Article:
Elbow strikes are criminally under utilized in mixed martial arts competition. Within the UFC I would hazard that the majority of elbows are thrown on the ground, and within those most are the kind of “stay active”, short and ineffective elbows which Nick Diaz has been so critical of.
Carlos Condit is, on the whole, a fairly inaccurate puncher. He has a reach on almost everyone he fights, yet steps in leading with right straights and left uppercuts. Most of his punches really only serve to set up his biting kicks.
Seemingly midway through his bout with Thiago Alves, however, Condit had the lanky man's epiphany—in punching range, longer limbs leave bigger physical openings and longer lag times. But elbows... they're twice as damaging and half the length.
Each time Condit ran in with his hands, Alves did what Alves has always done, he moved his head and threw back. Condit came off the worse every single time. Suddenly, seconds into round two, Condit ran in almost chest-to-chest and Alves flew to the mat. Alves' back had concealed the blow from the camera, but it came to light that it had been a tremendously close range upwards elbow. The kind you see in old karate forms and think “what, are you going to hit them in the sternum?”
From then on, the bout was a barrage of elbow strikes. I have always called Carlos Condit the greatest opportunist in the division. Once he sees something work, he will exploit it ruthlessly until the fight is over or the opponent adjusts. Of course, it's difficult to adjust when someone has just spread your nose across your face like Nutella and you're eating more shots before you've had time to finish reflecting on the first.
Alves fought on gamely, but the elbows kept pouring in. The fight was called off at the end of the second round, which was disappointing because Alves was shaken but not done, and his vision didn't seem to be compromised—though, of course, I am always keen for physicians and corners to prevent further damage, rather than call off a fight following a catastrophic beating.
The elbow can serve many purposes and that is what makes it so dangerous. If you use the point of it, and you clip an area of thin skin—the brow, around the eyes—it will cut an opponent like a razor. The great Kenny Florian could slice a man up with elbows like no one in MMA history. There are professional boxers who would kill to make the kind of cutting connections Kenflo made in his prime.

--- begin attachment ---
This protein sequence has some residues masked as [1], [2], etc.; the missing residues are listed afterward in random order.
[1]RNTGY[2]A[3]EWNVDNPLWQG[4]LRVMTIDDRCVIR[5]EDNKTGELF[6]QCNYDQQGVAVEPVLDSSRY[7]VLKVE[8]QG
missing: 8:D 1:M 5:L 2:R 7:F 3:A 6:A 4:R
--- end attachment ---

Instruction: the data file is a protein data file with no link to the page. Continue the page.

Yet the elbow can also hurt a man in a way that very few punches do. While it is true that longer strikes can build up tremendous speed—as the end of a whip does—knee and elbow strikes are far more directly connected to your center of mass. Getting as much of your bodyweight into a punch as possible is a skill which takes ages to learn—you can smash a bag with respectable force with an elbow from day one. Better yet, see how easily you can move a heavy bag with just a shoulder bump. The less joints involved, the less opportunities for power to be lost in timing the co-ordination of said joints.
UFC first timer, Darren Till didn't look tremendously varied or thoughtful on the feet, but his takedown defense was absolutely on point. When he sprawled on Wendell Oliveira and ran through him to get on top, Till trapped Oliveira in half guard, as so many elite ground and pounders love to, and proceeded to get to work with the elbows. Elbows from top position again benefit from the limited number of joints—the full weight can be dropped on the opponent in an elbow, if you're arm's length from the opponent in his half guard, you're going to struggle to punch him with any weight. As Oliveira underhooked Till's far leg, as one would to enter deep half, though he seemed to be wanting to invert for a knee bar, he demonstrated amply the difference between grappling and MMA. Till sat back, and reigned down elbows on Oliveira's head as now both his left leg and arm were pinned in position.